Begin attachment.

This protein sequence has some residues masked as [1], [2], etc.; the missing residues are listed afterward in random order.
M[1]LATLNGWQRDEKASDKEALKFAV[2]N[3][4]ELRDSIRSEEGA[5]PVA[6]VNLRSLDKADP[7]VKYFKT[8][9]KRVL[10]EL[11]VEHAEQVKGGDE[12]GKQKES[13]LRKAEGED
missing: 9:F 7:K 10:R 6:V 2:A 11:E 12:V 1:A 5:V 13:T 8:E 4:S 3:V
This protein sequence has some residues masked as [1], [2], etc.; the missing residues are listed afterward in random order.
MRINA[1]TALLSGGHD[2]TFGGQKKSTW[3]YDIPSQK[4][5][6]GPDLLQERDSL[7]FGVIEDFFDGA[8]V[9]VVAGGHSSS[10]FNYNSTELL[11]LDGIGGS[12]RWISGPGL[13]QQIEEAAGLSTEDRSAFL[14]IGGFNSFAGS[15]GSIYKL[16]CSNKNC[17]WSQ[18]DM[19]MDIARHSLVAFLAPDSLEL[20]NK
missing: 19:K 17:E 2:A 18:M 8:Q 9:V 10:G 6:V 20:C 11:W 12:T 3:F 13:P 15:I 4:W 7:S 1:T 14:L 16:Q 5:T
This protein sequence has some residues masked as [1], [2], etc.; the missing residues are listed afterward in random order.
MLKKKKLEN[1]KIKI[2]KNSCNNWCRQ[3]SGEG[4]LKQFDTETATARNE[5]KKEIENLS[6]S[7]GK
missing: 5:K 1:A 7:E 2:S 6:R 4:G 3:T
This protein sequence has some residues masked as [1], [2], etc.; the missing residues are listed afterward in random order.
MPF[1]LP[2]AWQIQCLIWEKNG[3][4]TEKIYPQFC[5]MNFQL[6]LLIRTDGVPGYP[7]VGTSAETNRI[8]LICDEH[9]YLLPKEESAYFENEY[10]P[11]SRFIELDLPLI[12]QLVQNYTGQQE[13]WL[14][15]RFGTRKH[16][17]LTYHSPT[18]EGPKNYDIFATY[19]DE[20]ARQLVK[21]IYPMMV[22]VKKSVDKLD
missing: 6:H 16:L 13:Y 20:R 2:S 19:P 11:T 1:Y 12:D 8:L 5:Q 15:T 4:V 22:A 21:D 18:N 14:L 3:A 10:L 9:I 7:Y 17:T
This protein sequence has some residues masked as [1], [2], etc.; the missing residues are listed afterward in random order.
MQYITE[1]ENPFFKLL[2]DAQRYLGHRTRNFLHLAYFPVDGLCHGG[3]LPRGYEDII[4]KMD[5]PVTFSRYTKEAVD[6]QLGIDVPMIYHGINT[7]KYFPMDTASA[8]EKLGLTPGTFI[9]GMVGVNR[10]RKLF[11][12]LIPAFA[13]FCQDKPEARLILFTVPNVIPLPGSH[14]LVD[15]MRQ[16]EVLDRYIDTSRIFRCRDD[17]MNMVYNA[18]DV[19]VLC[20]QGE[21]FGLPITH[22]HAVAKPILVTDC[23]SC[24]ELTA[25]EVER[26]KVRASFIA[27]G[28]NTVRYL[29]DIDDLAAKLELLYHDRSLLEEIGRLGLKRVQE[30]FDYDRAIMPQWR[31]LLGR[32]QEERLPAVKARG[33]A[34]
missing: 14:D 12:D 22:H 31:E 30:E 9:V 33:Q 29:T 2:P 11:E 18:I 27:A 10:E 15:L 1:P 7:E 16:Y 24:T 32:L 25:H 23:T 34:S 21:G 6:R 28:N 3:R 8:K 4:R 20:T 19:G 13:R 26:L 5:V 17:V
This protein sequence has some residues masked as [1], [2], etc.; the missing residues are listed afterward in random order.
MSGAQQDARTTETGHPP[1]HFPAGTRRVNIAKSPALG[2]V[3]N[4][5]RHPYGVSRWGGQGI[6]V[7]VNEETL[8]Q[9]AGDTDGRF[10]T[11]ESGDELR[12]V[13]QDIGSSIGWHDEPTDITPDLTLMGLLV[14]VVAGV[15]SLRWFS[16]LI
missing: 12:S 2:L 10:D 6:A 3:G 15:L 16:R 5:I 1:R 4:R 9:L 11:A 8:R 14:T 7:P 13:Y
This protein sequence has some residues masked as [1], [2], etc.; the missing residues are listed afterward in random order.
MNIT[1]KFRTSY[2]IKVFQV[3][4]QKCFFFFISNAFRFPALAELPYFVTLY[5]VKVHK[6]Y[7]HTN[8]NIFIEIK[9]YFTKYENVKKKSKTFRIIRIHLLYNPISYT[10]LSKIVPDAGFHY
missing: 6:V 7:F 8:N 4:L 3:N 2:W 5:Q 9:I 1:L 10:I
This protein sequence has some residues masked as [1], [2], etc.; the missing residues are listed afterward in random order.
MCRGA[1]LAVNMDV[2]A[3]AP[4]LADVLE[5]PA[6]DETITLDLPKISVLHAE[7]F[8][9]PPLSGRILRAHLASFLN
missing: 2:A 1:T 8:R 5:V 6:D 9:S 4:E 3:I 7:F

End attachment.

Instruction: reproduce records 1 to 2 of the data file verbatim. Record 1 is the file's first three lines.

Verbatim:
This protein sequence has some residues masked as [1], [2], etc.; the missing residues are listed afterward in random order.
M[1]LATLNGWQRDEKASDKEALKFAV[2]N[3][4]ELRDSIRSEEGA[5]PVA[6]VNLRSLDKADP[7]VKYFKT[8][9]KRVL[10]EL[11]VEHAEQVKGGDE[12]GKQKES[13]LRKAEGED
missing: 9:F 7:K 10:R 6:V 2:A 11:E 12:V 1:A 5:V 13:T 8:E 4:S 3:V
This protein sequence has some residues masked as [1], [2], etc.; the missing residues are listed afterward in random order.
MRINA[1]TALLSGGHD[2]TFGGQKKSTW[3]YDIPSQK[4][5][6]GPDLLQERDSL[7]FGVIEDFFDGA[8]V[9]VVAGGHSSS[10]FNYNSTELL[11]LDGIGGS[12]RWISGPGL[13]QQIEEAAGLSTEDRSAFL[14]IGGFNSFAGS[15]GSIYKL[16]CSNKNC[17]WSQ[18]DM[19]MDIARHSLVAFLAPDSLEL[20]NK
missing: 19:K 17:E 2:A 18:M 8:Q 9:V 10:G 6:V 20:C 11:W 12:T 3:F 13:P 15:I 4:W 7:S 1:T 14:L 16:Q 5:T